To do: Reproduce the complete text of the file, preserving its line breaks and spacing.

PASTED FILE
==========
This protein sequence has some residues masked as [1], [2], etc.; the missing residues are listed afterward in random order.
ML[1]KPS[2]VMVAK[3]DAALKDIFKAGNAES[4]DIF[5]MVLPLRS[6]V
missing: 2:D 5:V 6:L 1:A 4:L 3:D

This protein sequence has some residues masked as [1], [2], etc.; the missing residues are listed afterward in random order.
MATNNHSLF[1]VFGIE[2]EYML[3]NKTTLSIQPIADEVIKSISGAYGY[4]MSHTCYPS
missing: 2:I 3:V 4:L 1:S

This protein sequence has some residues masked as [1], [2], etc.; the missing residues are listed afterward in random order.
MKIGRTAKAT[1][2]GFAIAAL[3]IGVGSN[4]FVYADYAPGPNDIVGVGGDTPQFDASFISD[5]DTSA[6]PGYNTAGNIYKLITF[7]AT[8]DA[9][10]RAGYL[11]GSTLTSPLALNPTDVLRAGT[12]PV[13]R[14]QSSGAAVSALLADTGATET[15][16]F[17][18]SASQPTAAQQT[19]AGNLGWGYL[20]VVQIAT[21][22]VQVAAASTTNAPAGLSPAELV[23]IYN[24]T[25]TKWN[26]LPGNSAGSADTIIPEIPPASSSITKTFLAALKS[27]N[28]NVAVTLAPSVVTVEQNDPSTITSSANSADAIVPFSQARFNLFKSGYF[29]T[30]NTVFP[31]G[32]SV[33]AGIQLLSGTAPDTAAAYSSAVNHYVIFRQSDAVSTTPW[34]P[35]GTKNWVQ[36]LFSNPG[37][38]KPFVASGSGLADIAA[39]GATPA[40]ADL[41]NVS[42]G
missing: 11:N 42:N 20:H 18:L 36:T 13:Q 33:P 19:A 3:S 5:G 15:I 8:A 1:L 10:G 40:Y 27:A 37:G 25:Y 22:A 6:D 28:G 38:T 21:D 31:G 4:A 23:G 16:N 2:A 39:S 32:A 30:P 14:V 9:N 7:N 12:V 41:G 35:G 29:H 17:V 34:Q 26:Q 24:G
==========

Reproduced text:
This protein sequence has some residues masked as [1], [2], etc.; the missing residues are listed afterward in random order.
ML[1]KPS[2]VMVAK[3]DAALKDIFKAGNAES[4]DIF[5]MVLPLRS[6]V
missing: 2:D 5:V 6:L 1:A 4:L 3:D

This protein sequence has some residues masked as [1], [2], etc.; the missing residues are listed afterward in random order.
MATNNHSLF[1]VFGIE[2]EYML[3]NKTTLSIQPIADEVIKSISGAYGY[4]MSHTCYPS
missing: 2:I 3:V 4:L 1:S

This protein sequence has some residues masked as [1], [2], etc.; the missing residues are listed afterward in random order.
MKIGRTAKAT[1][2]GFAIAAL[3]IGVGSN[4]FVYADYAPGPNDIVGVGGDTPQFDASFISD[5]DTSA[6]PGYNTAGNIYKLITF[7]AT[8]DA[9][10]RAGYL[11]GSTLTSPLALNPTDVLRAGT[12]PV[13]R[14]QSSGAAVSALLADTGATET[15][16]F[17][18]SASQPTAAQQT[19]AGNLGWGYL[20]VVQIAT[21][22]VQVAAASTTNAPAGLSPAELV[23]IYN[24]T[25]TKWN[26]LPGNSAGSADTIIPEIPPASSSITKTFLAALKS[27]N[28]NVAVTLAPSVVTVEQNDPSTITSSANSADAIVPFSQARFNLFKSGYF[29]T[30]NTVFP[31]G[32]SV[33]AGIQLLSGTAPDTAAAYSSAVNHYVIFRQSDAVSTTPW[34]P[35]GTKNWVQ[36]LFSNPG[37][38]KPFVASGSGLADIAA[39]GATPA[40]ADL[41]NVS[42]G
missing: 11:N 42:N 20:H 18:L 36:T 13:Q 33:P 19:A 3:S 5:G 15:I 8:A 1:L 10:G 40:Y 27:A 37:G 25:Y 22:A 6:D 28:G 38:T 21:D 31:G 4:A 23:G 16:N 2:A 39:S 32:A 30:P 14:V 9:N 7:N 12:V 41:G 35:G 29:H 17:V 34:Q 26:Q 24:G